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AP

2019 MLB preview and predictions: How Cubs stack up against Nationals

The National League looks as strong as ever, with as many as 12 of the 15 teams planning to contend in 2019.

The Cubs had a quiet winter, transactionally speaking, but almost every other team in the NL bolster their roster this offseason. 

But expectations haven't changed at the corner of Clark and Addison. After a disappointing finish to 2018, Kris Bryant and Co. once again have their sights set on another World Series.

With that, let's take a look at all of the teams that could stand in the way of the Cubs getting back to the Fall Classic:

Washington Nationals

2018 record: 82-80, 2nd in NL East

Offseason additions: Patrick Corbin, Brian Dozier, Yan Gomes, Kurt Suzuki, Matt Adams, Anibal Sanchez, Trevor Rosenthal, Kyle Barraclough, Tony Sipp

Offseason departures: Bryce Harper, Tanner Roark, Matt Wieters, Kelvin Herrera, Greg Holland, Mark Reynolds, Joaquin Benoit, Tim Collins, Trevor Gott

X-factor: Victor Robles

The 21-year-old outfielder is a big part of the reason why the Nationals don't feel like the sky is falling without Harper. Robles enters 2019 as the No. 4 prospect in baseball by MLB.com and has been a consensus Top 10 prospect the last few winters.

He dealt with an elbow injury last year that limited him to just 73 games between the minors and majors, but he hit .288 with an .874 OPS in 66 plate appearances with Washington. He is a career .300 hitter in the minors and has an enticing blend of speed and contact and has shown flashes that he may add power as he grows and gets stronger.

If Robles becomes the player everybody thinks he can be, it will make the Nationals and their fans forget about Harper every now and then. He may never be as good as Harper (and certainly not this season), but Robles at least should make the Washington defense better with his excellent range in center.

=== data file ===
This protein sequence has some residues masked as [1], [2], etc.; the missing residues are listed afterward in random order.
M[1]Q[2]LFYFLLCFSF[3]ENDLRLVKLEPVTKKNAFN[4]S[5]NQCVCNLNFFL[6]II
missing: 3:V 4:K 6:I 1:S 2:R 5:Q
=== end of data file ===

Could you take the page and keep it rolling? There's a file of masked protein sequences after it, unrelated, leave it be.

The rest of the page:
Projected lineup

1. Adam Eaton - RF
2. Trea Turner - SS
3. Anthony Rendon - 3B
4. Juan Soto - LF
5. Ryan Zimmerman - 1B
6. Brian Dozier - 2B
7. Yan Gomes - C
8. Victor Robles - CF

Projected rotation

1. Max Scherzer
2. Stephen Strasburg
3. Patrick Corbin
4. Anibal Sanchez
5. Jeremy Hellickson

Outlook

Sure, the Nationals failed in bringing back Harper this winter. And yes, it will be brutal for them (and their fans) to watch as they play against their former superstar slugger 19 times a season. 

But the Nationals might actually have a better overall roster to begin 2019 than they finished 2018 with.

Last year, Washington ranked 15th in baseball with a 4.05 bullpen ERA. The only playoff teams they finished ahead of were the Braves (4.15) and Indians (4.60). They also ranked 26th in bullpen WAR (0.4) by FanGraphs' calculation.

Their two main additions in that area — Rosenthal and Barraclough — have solid track records. Rosenthal was worth 1.6 WAR the last year he pitched (2017) and he only threw 47.2 innings that season. Barraclough was rough last year (-0.6 WAR), but posted 2.7 WAR in the previous two seasons combined in the Marlins bullpen.

There's obviously risk with both arms (Rosenthal is coming off Tommy John surgery), but there's also upside with a pair of 28-year-olds who have absolutely nasty stuff. Couple them with elite closer Sean Doolittle and the Nats have the makings of a very good three-headed monster in the bullpen. Their most recent relief reinforcement — Tony Sipp, signed earlier this week — had a 1.86 ERA with the Astros last year and has a career 3.67 ERA in 580 appearances.